When a machinist with extensive motorsport expertise had ambitions of starting his own business, the first step was a five-axis machining centre, high-end CAM software and cutting tools from Industrial Tooling Corporation (ITC).
“When I started the business I recalled how the technical expertise of ITC aided previous employers with special tools,” says managing director Allan Carabine. “ITC also gave advice on maximising tool life and performance while reducing costs and consumption. When we started, I trialled ITC’s 6 mm diameter 3081 series on aluminium parts. It blew the previous tools out of the water.
“We then had a family of three aluminium parts that were required in a quantity of 500 for each component,” he continues. “The parts were set on a jig that could machine four components in a single set-up with a cycle time of 25 minutes. Only a few days into the new project, the previous cutting tools generated inconsistent tool life and poor surface finishes. Engineers from ITC recommended an ITC 16 mm diameter 3081 series solid carbide end mill. It completed the whole project of 1500 parts with minimal tool wear, exceptional surface finishes and was 30% cheaper than the previous cutting tool.”
Following the success of ITC’s aluminium end mills, MK Precision trialled the Widia VariMill 4777 series of four-flute solid carbide end mills on titanium components. A specific project of 90 components required a 50 by 50 mm pocket at a depth of 6 mm on each part. Here, the Widia VariMill 4777 Series immediately cut the
cycle time from 15 to 10 minutes per part.
For further information www.itc-ltd.co.uk
IUVO, a spin-off company of the BioRobotics Institute (Scuola Superiore Sant’Anna) in the field of wearable technologies, has recently received a joint investment from Comau and Össur. The objective of IUVO is to create wearable, intelligent and active tools for a better quality of life. Here, the first concrete examples are robotic exoskeletons capable of aiding and improving the quality of life for workers in the industrial and service fields, and for medical patients in need of improved mobility.
A fundamental aspect of the venture is the joint desire to progress and evolve human-machine collaboration within diverse sectors, including biomedical, manufacturing and consumer. With headquarters inside the Comau HUMANufacturing Innovation Centre in Pisa, and a group of engineers and researches, IUVO is leveraging the shared competencies of the extended team to develop and commercialise wearable technologies.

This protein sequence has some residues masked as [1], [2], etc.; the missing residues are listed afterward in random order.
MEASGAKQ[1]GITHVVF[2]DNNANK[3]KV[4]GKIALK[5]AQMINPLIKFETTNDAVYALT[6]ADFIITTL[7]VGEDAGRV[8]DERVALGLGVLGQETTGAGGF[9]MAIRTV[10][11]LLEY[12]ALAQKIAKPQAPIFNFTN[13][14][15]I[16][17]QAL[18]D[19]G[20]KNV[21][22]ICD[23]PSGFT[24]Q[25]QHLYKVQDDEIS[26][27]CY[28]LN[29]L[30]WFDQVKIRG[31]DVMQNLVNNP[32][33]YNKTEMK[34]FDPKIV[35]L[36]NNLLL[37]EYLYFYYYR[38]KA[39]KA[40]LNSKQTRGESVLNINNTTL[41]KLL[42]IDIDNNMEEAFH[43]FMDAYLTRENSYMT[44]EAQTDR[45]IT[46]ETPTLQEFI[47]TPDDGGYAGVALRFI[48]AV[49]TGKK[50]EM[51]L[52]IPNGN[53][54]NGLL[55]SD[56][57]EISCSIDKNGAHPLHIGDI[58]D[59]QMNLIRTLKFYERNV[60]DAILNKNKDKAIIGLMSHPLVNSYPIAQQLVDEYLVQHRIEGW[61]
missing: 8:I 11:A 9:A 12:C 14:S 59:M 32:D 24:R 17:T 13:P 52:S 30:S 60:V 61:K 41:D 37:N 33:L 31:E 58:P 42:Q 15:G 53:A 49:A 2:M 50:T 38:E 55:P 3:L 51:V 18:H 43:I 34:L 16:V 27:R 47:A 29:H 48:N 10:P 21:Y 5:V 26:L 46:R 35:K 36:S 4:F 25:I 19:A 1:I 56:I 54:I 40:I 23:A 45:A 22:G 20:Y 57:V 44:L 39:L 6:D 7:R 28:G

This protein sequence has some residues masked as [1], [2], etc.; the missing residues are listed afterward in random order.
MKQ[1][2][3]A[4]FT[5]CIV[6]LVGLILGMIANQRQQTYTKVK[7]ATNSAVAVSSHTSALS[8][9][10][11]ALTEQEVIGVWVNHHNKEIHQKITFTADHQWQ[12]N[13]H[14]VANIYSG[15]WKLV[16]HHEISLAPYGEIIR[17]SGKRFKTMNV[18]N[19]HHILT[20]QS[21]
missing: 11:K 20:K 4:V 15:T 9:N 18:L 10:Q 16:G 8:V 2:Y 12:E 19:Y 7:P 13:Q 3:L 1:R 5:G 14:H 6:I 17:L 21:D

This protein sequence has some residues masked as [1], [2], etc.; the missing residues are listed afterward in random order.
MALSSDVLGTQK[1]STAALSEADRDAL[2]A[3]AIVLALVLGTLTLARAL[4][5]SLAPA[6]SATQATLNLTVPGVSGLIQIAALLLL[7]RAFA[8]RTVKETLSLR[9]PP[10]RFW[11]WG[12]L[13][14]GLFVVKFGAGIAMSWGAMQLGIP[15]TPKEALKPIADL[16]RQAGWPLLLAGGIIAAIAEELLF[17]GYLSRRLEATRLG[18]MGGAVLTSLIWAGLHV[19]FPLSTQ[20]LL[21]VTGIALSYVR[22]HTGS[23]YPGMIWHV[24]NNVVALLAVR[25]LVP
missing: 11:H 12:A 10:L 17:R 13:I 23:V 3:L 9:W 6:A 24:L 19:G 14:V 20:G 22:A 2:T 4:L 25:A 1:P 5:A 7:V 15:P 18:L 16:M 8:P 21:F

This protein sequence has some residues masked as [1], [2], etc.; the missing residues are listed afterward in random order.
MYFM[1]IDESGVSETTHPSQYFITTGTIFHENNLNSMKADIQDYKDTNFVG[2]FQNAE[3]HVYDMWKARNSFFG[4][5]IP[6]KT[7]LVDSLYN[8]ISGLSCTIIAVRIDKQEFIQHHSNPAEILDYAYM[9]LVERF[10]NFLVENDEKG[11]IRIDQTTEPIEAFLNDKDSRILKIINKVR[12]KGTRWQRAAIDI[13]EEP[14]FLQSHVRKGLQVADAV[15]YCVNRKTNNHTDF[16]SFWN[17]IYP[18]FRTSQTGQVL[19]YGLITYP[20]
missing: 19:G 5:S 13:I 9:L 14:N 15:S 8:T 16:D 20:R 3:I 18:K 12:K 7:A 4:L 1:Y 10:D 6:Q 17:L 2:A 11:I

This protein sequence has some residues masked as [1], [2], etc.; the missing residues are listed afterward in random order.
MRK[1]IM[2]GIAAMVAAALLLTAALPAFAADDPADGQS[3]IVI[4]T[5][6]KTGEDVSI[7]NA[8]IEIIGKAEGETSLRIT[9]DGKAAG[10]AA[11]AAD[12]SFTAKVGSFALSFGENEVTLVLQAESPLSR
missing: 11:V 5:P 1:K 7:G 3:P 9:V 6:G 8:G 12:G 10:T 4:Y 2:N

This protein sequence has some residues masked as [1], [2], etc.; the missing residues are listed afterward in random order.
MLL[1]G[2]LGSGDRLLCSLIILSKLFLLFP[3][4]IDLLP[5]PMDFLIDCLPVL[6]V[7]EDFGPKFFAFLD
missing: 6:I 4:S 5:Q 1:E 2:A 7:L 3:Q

For further information www.comau.com
A package of free manufacturing training has been unveiled to help northeast enterprises and people at risk of redundancy improve their skills and open-up new job opportunities.
Go>Grow is a regional skills and enterprise programme, which has been launched in partnership with 30 local training providers and comes on the back of £15m of funding secured by Gateshead College from the European Social Fund through the Education and Skills Funding Agency (ESFA). The training is structured around a programme of courses for start-ups or small businesses looking to widen their skills base, or employers who want to upskill or strengthen their workforce.
For further information www.gogrow.org.uk
In line with its strategy to digitalise the company’s offering, GF Machining Solutions has agreed to purchase 100% of the shares of Symmedia GmbH, Bielefeld, Germany. The privately owned company has been specialising in software for machine connectivity solutions for the past 20 years.
Symmedia today employs 60 people, while more than 15,000 machines in various industries worldwide have been equipped with its software. The company will continue to support and develop connectivity solutions for all types and all brands of machines and factory equipment, and continue to operate under current management from its Bielefeld base.
For further information www.symmedia.de
Renishaw recently hosted two work experience weeks, with 95 students taking part in the company’s ‘Engineering Work Experience’ programme and 14 students attending the ‘Software Work Experience’ programme.
As well as participating in projects, the students were given tours of Renishaw’s Innovation Centre and a careers talk to open their eyes to the opportunities available in engineering and software, and where a career in these sectors could take them. Renishaw offered week long placements at its Wotton-under-Edge headquarters to students aged 15 to 17 from over 40 local schools.
For further information www.renishaw.com/careers